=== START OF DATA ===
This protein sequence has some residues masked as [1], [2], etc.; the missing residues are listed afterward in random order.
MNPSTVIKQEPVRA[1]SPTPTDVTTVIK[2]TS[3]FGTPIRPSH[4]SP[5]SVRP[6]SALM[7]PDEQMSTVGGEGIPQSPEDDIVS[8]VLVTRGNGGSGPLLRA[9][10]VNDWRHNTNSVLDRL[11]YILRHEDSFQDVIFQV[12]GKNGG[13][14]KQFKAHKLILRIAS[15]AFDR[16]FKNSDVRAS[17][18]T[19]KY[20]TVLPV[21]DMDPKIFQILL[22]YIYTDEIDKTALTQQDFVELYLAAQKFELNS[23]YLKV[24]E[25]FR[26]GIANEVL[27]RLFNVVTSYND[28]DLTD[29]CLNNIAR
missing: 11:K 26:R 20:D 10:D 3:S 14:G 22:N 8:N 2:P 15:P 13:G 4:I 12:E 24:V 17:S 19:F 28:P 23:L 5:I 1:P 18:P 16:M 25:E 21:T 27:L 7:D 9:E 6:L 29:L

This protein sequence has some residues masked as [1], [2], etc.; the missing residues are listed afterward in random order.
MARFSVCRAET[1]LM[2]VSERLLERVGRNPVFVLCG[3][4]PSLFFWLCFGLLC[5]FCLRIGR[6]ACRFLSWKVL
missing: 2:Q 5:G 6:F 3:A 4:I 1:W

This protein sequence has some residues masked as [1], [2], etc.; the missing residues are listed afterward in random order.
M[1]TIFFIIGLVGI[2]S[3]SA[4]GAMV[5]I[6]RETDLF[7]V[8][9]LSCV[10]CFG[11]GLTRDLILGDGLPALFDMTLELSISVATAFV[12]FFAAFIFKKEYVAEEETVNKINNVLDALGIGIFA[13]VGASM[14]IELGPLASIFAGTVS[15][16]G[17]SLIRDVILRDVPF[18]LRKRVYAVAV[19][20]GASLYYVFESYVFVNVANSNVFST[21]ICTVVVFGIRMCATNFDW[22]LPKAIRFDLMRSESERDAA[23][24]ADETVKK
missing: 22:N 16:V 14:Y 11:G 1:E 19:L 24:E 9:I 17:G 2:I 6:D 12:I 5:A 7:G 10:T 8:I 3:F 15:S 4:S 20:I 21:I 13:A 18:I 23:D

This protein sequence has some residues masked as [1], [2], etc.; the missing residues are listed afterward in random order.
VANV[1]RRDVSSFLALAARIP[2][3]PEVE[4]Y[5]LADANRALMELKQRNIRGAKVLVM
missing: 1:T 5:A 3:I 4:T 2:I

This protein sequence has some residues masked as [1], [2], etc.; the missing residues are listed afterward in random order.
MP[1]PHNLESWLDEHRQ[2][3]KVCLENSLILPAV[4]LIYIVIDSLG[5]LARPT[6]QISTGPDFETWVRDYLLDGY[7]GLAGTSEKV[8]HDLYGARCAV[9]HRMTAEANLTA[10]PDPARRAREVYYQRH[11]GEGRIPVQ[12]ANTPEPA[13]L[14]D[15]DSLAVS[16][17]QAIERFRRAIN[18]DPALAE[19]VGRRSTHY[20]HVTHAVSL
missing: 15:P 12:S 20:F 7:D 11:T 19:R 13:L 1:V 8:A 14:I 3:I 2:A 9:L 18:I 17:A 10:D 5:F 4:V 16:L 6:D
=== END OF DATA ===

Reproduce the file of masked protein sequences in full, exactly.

This protein sequence has some residues masked as [1], [2], etc.; the missing residues are listed afterward in random order.
MNPSTVIKQEPVRA[1]SPTPTDVTTVIK[2]TS[3]FGTPIRPSH[4]SP[5]SVRP[6]SALM[7]PDEQMSTVGGEGIPQSPEDDIVS[8]VLVTRGNGGSGPLLRA[9][10]VNDWRHNTNSVLDRL[11]YILRHEDSFQDVIFQV[12]GKNGG[13][14]KQFKAHKLILRIAS[15]AFDR[16]FKNSDVRAS[17][18]T[19]KY[20]TVLPV[21]DMDPKIFQILL[22]YIYTDEIDKTALTQQDFVELYLAAQKFELNS[23]YLKV[24]E[25]FR[26]GIANEVL[27]RLFNVVTSYND[28]DLTD[29]CLNNIAR
missing: 11:K 26:R 20:D 10:D 3:S 14:G 22:N 8:N 2:P 15:P 13:G 4:I 12:E 24:V 17:S 19:F 28:P 23:L 5:I 1:P 18:P 16:M 25:E 21:T 27:L 7:D 9:E 6:L 29:L

This protein sequence has some residues masked as [1], [2], etc.; the missing residues are listed afterward in random order.
MARFSVCRAET[1]LM[2]VSERLLERVGRNPVFVLCG[3][4]PSLFFWLCFGLLC[5]FCLRIGR[6]ACRFLSWKVL
missing: 2:Q 5:G 6:F 3:A 4:I 1:W

This protein sequence has some residues masked as [1], [2], etc.; the missing residues are listed afterward in random order.
M[1]TIFFIIGLVGI[2]S[3]SA[4]GAMV[5]I[6]RETDLF[7]V[8][9]LSCV[10]CFG[11]GLTRDLILGDGLPALFDMTLELSISVATAFV[12]FFAAFIFKKEYVAEEETVNKINNVLDALGIGIFA[13]VGASM[14]IELGPLASIFAGTVS[15][16]G[17]SLIRDVILRDVPF[18]LRKRVYAVAV[19][20]GASLYYVFESYVFVNVANSNVFST[21]ICTVVVFGIRMCATNFDW[22]LPKAIRFDLMRSESERDAA[23][24]ADETVKK
missing: 22:N 16:V 14:Y 11:G 1:E 19:L 24:E 9:I 17:G 2:I 6:D 12:I 5:A 7:G 10:T 8:I 3:F 15:S 4:S 20:I 21:I 13:A 18:I 23:D

This protein sequence has some residues masked as [1], [2], etc.; the missing residues are listed afterward in random order.
VANV[1]RRDVSSFLALAARIP[2][3]PEVE[4]Y[5]LADANRALMELKQRNIRGAKVLVM
missing: 1:T 5:A 3:I 4:T 2:I

This protein sequence has some residues masked as [1], [2], etc.; the missing residues are listed afterward in random order.
MP[1]PHNLESWLDEHRQ[2][3]KVCLENSLILPAV[4]LIYIVIDSLG[5]LARPT[6]QISTGPDFETWVRDYLLDGY[7]GLAGTSEKV[8]HDLYGARCAV[9]HRMTAEANLTA[10]PDPARRAREVYYQRH[11]GEGRIPVQ[12]ANTPEPA[13]L[14]D[15]DSLAVS[16][17]QAIERFRRAIN[18]DPALAE[19]VGRRSTHY[20]HVTHAVSL
missing: 15:P 12:S 20:F 7:D 11:T 19:R 13:L 1:V 8:A 14:I 3:I 2:A 9:L 18:I 17:A 10:D 5:F 4:V 16:L 6:D